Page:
By the time I got through reading the next splat book, I was pretty much done with them. They didn't even last until 3.5 for me. I won't say I never used one for an NPC - I did, here and there, but they were always an enormous letdown, and I'd say the epitome of "missed opportunities." Except for the spellclassing feature where you got to take a level of spells from the relevant class (which the designers overused to the point of being vomit-inducing), they were always underpowered, half unpopulated, and full of fail. I don't remember a single one of my players taking a level in a prestige class, not even Jason himself, who had been their biggest proponent. They always seemed to offer too little in his eyes, as well.

You take a prestige class, you are basically gimping your character worse than if you simply multiclassed, and worse, the prestige classes were the testing ground for WoTC's ridiculous, in-house, totally-irrelevent-to-the-outside-world, mind-boggling builds. It was basically the first step on the road to reptilian half-bugbear abyssal toadstool ranger/barbarian/clerics of St. Dufus. They probably seemed cool to the designers' minds, but I didn't personally know anybody who really liked them or used them. I can't tell you how sick I got of that whole scene. Prestige classes were fruitcake.

Archetypes are like a huge, juicy steak with mashed potatoes and gravy, corn on the cob, followed by a brownie sundae - all good and to everybody's taste.

Grand Lodge

Pathfinder Adventure, Rulebook Subscriber; Pathfinder Battles Case Subscriber

You'd rather they were 300 word writeups with multiple paragraphs? :)

Shadow Lodge

Bruunwald wrote:

I can't imagine labeling Archetypes as "missed opportunities" in any statement praising prestige classes. But then, I can't imagine praising prestige classes.

I remember my buddy Jason running to me at the advent of 3.0 (he got his books first), and shouting to the heavens about this great new prestige class feature. I remember reading through the first of them in the DMG, and thinking, "okay, these are totally less than spectacular, but I guess the idea has merit."

By the time I got through reading the next splat book, I was pretty much done with them. They didn't even last until 3.5 for me. I won't say I never used one for an NPC - I did, here and there, but they were always an enormous letdown, and I'd say the epitome of "missed opportunities." Except for the spellclassing feature where you got to take a level of spells from the relevant class, they were always underpowered, half unpopulated, and full of fail. I don't remember a single one of my players taking a level in a prestige class, not even Jason himself, who had been their biggest proponent. They always seemed to offer too little in his eyes, as well.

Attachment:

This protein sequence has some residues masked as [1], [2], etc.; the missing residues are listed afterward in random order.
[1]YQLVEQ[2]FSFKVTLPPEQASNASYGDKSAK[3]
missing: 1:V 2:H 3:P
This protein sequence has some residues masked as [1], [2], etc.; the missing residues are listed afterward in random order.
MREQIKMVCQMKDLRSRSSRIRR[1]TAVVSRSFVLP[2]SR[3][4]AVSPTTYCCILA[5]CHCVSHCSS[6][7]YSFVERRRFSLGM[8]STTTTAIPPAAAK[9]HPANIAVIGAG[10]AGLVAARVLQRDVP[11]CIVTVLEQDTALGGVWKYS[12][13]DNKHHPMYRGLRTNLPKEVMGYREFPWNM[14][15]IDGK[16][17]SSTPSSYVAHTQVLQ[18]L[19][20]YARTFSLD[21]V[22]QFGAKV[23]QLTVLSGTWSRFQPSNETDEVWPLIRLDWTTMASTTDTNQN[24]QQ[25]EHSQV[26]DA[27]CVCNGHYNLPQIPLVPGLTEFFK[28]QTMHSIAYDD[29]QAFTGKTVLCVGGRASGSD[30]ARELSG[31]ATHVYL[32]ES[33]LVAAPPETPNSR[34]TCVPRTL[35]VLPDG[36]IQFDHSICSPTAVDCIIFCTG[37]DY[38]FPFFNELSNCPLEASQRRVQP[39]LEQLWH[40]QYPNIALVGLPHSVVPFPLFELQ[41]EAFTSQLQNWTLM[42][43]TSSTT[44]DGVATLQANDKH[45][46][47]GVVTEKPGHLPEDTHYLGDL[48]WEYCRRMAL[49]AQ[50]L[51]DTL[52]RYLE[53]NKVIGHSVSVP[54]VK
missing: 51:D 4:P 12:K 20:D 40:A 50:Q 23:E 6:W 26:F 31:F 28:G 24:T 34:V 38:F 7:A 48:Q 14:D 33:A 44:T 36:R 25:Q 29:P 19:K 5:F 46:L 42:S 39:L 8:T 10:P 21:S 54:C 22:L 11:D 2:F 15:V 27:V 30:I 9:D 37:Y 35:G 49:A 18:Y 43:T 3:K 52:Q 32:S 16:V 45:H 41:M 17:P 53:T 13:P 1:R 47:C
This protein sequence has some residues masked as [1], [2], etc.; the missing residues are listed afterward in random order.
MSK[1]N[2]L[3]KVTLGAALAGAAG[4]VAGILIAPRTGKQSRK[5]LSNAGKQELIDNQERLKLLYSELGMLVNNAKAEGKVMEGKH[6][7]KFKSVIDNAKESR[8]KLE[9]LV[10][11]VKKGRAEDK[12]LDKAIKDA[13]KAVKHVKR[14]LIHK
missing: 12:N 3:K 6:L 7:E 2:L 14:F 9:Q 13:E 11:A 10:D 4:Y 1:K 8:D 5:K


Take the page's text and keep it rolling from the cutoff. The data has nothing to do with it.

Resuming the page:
You take a prestige class, you are basically gimping your character worse than if you simply multiclassed, and worse, the prestige classes were the testing ground for WoTC's ridiculous, in-house, totally-irrelevent-to-the-outside-world, mind-boggling builds. It was basically the first step on the road to reptilian half-bugbear abyssal toadstool ranger/barbarian/clerics of St. Dufus. They probably seemed cool to the designers' minds, but I didn't personally know anybody who really liked them or used them. I can't tell you how sick I got of that whole scene. Prestige classes were fruitcake.

Archetypes are like a huge, juicy steak with mashed potatoes and gravy, corn on the cob, followed by a brownie sundae - all good and to everybody's taste.

no? i would completely disagree witht his post. if anything prestige classes gave to much flexablility,and if used correctly, way to much power. prestige classes in 3.5 were a 2LB ribeye while archetypes were 1LB ribeye. both taste good, but prestige classes were" better" at giving your character an identity once you met the prerequisites.


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PrC's still have a niche in Pathfinder: That of mechanics to cover setting specific character concepts that are not easily covered by base classes.

That said, they should always be flavor, rather than power-oriented.

A PrC should NEVER be more powerful than a base class. They should not provide a means to greater power than a base class.

A core class taken straight to levels 1-20 is meant to be king of its niche, in PF. It should remain this way.


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Generally, I find I enjoy prestige classes more than archetypes.

Archetypes are something you are from the beginning. You're an archetype or not. There's no progressing into that path if you didn't start on it. No archetype is available to more than one class, so the concepts for them are quite narrow.

Prestige classes are a later development of a character and can represent an altered outlook or new path of learning. They are available to a wide variety of classes, so you don't require a fixed direction to approach them.

I think both are very necessary for the breadth of character concepts.

Liberty's Edge

Umbral Reaver wrote:

Generally, I find I enjoy prestige classes more than archetypes.

Archetypes are something you are from the beginning. You're an archetype or not. There's no progressing into that path if you didn't start on it. No archetype is available to more than one class, so the concepts for them are quite narrow.

Prestige classes are a later development of a character and can represent an altered outlook or new path of learning. They are available to a wide variety of classes, so you don't require a fixed direction to approach them.

I think both are very necessary for the breadth of character concepts.

+1